Each and every year Cabela releases a series of hunting games on multiple platforms. The past couple years they have started bundling in plastic guns attempting to entice consumers into the experience, but they are largely the same games. This is fine. The consumers who buy them usually do so every year, and for that audience the games are perfectly serviceable. This year the team has delivered yet another ho-hum shooter in the guise of hunting dangerous creatures, again with a plastic shotgun. While the games lack creativity, they still manage to be mildly entertaining.
The game starts off with a narrative about two sons and their father on a hunting trip. During this trip (which also serves as the tutorial) your father steps in front of a bear to save his two sons. While it sounds dramatic, the stale voice acting and blurry cut scenes really do little to draw you in. Now I am not trivializing the tragedy, but vengeance against a bear seems silly. Nevertheless, that is the arc of the story. The game jumps to ten years later as the main character is in a remote area hunting down big game with his brother. You have flashbacks to that fateful day to learn more about the mechanics, but it never solidifies itself as a story to care about.
Of course all of that is not the point of a game with a shotgun peripheral now is it? The point here is to get your gun and mow down hordes of hyenas and track rhinos. The core game is basically a first-person shooter with some on-rails action tossed in. The game really segregates itself with the two modes. One is much easier with a standard controller, while the other benefits from the light gun. I am not a fan of this separation as it makes switching between the two a chore. The FPS segments play like any traditional shooter where you pull left trigger to aim down the sights, and shoot with the right trigger.
In addition to the FPS levels you also have what they call shooting galleries. These have you in an on-rails scenario, and you move the aiming cursor around the screen to shoot animals. While great in theory, these sequences are a pain with the standard controller. The reticle moves awkwardly and fairly slowly, making shots unnecessarily difficult. Switch to the Fearmaster gun, though, and things smooth out (as long as you have it calibrated properly). This is a polarizing feature. I feel the game would have benefitted from sticking to one format or the other. Shooting galleries are also available from the main menu as side pieces to the game, and can be played co-op with friends locally.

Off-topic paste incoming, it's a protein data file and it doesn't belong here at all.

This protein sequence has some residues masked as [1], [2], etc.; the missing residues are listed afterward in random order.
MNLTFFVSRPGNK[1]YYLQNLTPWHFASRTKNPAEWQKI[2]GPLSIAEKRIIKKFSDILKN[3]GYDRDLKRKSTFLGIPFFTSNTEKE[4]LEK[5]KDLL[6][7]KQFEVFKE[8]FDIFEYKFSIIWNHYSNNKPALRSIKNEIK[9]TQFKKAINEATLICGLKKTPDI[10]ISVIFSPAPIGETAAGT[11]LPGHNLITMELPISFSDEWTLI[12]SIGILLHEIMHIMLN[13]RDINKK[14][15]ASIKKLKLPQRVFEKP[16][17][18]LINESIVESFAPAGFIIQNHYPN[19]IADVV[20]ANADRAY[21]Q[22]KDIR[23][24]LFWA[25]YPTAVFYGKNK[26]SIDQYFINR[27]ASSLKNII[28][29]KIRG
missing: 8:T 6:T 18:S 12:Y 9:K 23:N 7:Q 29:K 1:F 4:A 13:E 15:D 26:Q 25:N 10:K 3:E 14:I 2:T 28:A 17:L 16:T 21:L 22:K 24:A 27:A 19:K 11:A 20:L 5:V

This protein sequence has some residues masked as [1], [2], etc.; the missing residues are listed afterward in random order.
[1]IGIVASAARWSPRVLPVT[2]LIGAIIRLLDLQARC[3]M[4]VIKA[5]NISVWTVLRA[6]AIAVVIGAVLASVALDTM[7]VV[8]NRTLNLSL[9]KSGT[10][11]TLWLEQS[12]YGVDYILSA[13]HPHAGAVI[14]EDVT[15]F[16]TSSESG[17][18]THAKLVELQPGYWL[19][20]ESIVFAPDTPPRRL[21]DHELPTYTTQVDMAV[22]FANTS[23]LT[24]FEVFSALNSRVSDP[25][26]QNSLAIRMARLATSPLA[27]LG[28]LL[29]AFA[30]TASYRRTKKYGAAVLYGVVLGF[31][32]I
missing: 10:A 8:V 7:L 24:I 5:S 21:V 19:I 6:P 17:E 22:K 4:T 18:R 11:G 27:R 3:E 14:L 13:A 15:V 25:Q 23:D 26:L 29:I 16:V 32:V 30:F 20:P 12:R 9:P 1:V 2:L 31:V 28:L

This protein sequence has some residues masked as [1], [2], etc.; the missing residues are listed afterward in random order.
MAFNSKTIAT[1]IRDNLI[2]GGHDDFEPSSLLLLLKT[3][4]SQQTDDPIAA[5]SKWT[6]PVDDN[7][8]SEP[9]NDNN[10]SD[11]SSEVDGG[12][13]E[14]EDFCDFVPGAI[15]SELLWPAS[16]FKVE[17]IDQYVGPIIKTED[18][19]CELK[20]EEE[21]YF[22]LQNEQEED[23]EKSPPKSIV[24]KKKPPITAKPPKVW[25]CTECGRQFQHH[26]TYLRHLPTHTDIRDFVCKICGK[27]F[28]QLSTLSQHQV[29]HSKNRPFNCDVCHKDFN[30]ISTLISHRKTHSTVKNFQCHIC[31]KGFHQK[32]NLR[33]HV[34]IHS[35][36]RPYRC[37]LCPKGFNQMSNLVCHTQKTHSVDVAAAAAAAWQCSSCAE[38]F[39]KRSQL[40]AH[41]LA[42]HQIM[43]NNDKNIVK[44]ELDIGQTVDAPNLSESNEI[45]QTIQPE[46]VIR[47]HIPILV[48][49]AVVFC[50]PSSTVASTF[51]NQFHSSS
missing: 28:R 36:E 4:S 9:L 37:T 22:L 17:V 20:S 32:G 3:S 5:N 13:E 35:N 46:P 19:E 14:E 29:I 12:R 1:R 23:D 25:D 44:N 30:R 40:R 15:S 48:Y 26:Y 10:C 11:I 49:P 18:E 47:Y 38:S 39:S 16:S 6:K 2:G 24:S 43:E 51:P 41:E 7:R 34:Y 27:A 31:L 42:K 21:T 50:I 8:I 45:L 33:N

There are some weird design choices in the game. For starters there is no option to turn on subtitles from any menu. I do not understand that in today’s world. Every game should come packed with that option. Animals also disappear after killing them, so there is no way to collect them, perhaps for display in a trophy case. There is also a leveling system that never clearly explains itself outside of the loading screens. The worst part was that, the first time it popped up, it was only visible for a split second before it disappeared.
There are collectibles in the game in the form of antlers, though they should really be called skulls as that is what they are attached to. These basically unlock new shooting gallery levels. The game also has what it dubs “hunting vision,” which essentially highlights your path and collectibles. I found myself using this constantly, almost as much as detective vision in the Batman games, but for different reasons. Paths are not always clearly marked, so navigation is usually confusing. Though it claims to highlight collectibles, I found it much easier to spot them with it off.
Visually, the game is a mess. Outside of disappearing animals and blurry cut scenes, it also chugs consistently. This isn’t the sharpest game on the market, so the fact that it can’t keep a steady 30fps is peculiar. Locales look nice from a distance, and there are a few neat effects like seeing the reflection of the setting sun in puddles, but these are few and far between. The music feels lifted from a royalty-free collection and the voice acting is not much better. The characters all feel like they don’t want to be in the game any more than you do at times.
Cabela’s Dangerous Hunts 2013 will service its fanbase, but few others. The one-year subscription to a hunting magazine packaged in the box tells the whole story. This game is not broken, but also far from making any waves. If you enjoyed previous entries, you will likely be satisfied with what is here. The new gun feels good, and the shooting galleries are entertaining, but the rest just feels like it was dialed in for the yearly sequel.
Review copy of game provided by publisher. Primary play on Xbox 360.